5 Tips for Controlling Lead Times

Few things are more awkward than explaining to a customer why a part is late. Even good excuses will only be tolerated a few times before a customer decides to find a more reliable manufacturer. Most of the time, however, manufacturers find themselves without any excuse at all except unpredictable lead times – which is no excuse when well-controlled workflow management is within every shop’s reach requiring nothing more than a change in perspective. Here are five simple solutions that can help any shop reduce its lead times and make promises to customers it can keep:



It may seem counterintuitive, but planning for 100% equipment utilization will result in longer lead times 100% of the time. Many shops operate under the assumption that maximizing productivity will maximize output, but in reality, waiting times increase exponentially with utilization. While this has been proven mathematically (as described in a previous blog post), it’s also something most manufacturing professionals have seen in action for themselves: At 100% utilization, there’s no room for error. When no machines are available to keep production going if another machine has to stop unexpectedly, even a few minutes of downtime can cause delays and bottlenecks up and downstream. Most of the time, 80-85% utilization will be optimal, especially if it gives operators time they can invest in continuous improvement and training instead.



When a customer places an order, what happens next? Most shops push it into production as soon as possible. But as demonstrated by Little’s Law, this has exactly the opposite of the intended result – if your shop can’t increase throughput, any additional work in progress (WIP) will cause lead times to go up. This also means that keeping WIP constant is a good way to achieve equally consistent lead times, and the best way to do that is to keep WIP out of the system until it’s ready to be produced. An orderly “first in, first out” approach makes lead times simple to predict based on the parts backlog at any given time.



The “first in, first out” mentality should cover more than the amount of WIP, however. It’s just as important to complete tasks in order, as individual operators usually lack the perspective to make decisions about workflow on the fly. A common example involves operators who believe they’re saving time by switching between quick-to-complete jobs that use the same setup. Those parts might get done more quickly (though usually not, in the long run), but few customers expect or even want early delivery. Meanwhile, the parts that got skipped over will take longer to complete, and those customers will definitely be disappointed, so encourage your operators to follow the schedule as closely as possible to avoid such issues.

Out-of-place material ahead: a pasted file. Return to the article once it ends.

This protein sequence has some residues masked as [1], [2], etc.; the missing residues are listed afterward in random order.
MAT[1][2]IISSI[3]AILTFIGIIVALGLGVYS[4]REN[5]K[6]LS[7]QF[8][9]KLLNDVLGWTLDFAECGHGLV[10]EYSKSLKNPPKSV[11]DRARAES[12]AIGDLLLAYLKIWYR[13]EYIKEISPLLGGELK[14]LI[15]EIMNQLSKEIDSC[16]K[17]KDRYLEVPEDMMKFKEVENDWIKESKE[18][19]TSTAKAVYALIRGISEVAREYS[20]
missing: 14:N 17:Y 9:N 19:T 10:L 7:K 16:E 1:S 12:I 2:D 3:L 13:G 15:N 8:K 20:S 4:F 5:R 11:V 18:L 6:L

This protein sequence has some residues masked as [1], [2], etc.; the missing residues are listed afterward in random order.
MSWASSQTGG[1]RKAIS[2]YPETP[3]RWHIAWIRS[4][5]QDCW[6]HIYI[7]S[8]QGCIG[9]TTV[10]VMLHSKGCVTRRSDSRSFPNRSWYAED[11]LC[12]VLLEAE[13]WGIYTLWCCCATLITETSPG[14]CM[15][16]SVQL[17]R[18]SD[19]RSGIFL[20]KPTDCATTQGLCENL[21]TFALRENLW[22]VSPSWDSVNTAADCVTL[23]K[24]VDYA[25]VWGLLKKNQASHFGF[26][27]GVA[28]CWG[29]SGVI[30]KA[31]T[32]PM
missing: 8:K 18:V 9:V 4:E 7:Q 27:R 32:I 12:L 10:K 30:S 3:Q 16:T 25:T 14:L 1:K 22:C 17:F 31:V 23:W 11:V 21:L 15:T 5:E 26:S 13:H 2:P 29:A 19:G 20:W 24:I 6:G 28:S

In most shops, if you ask five operators how they set up for a commonly repeated job, you’ll receive five different answers and five different setup times, which makes predicting lead times tough. The solution to this challenge is obvious – fully standardized processes that reduce the impact of individual differences on lead times – but most shops struggle with the execution. One reliable way to accomplish this standardization process is the single-minute exchange of die (SMED) technique, which uses video recordings, interviews and discussions to discover exactly how best to perform a given task. For more information on how to put SMED to work in your shop, download our setup time reduction guide.



No matter how standardized a shop becomes, however, operators aren’t cogs in a machine, they’re human beings capable of improvement and improvisation when given actionable feedback. Ironically, lead time is a lagging key performance indicator (KPI) that is unhelpful at best and actively counterproductive at worst. When told to help address long lead times, most operators will try to increase their output, and one of the only ways to do that is to skip slow jobs in favor of quick jobs, something that usually just makes lead times even longer. Instead, offer feedback using leading KPIs operators can use for self-improvement, such as the number of days an order has been waiting at a machine or the time it takes to set up a job compared to other operators.



Of course, while these strategies have been shown to work anywhere from the smallest shops to the world’s biggest manufacturing facilities, knowing where to start can be difficult. Establishing the optimal level of WIP, performing a full SMED process or establishing a set of useful KPIs can be challenging. This is especially true for small and medium-sized shops that don’t have any resources to spare on organizational optimization efforts while handling an increasingly higher mix of low-volume jobs.


To overcome this hurdle, many of these shops have begun working with partners such as Seco. The holistic Seco Manufacturing Evaluation process, for example, examines everything from individual machining processes to the entire manufacturing environment to create a full report on the steps shops can take to improve their productivity. Learn more here.

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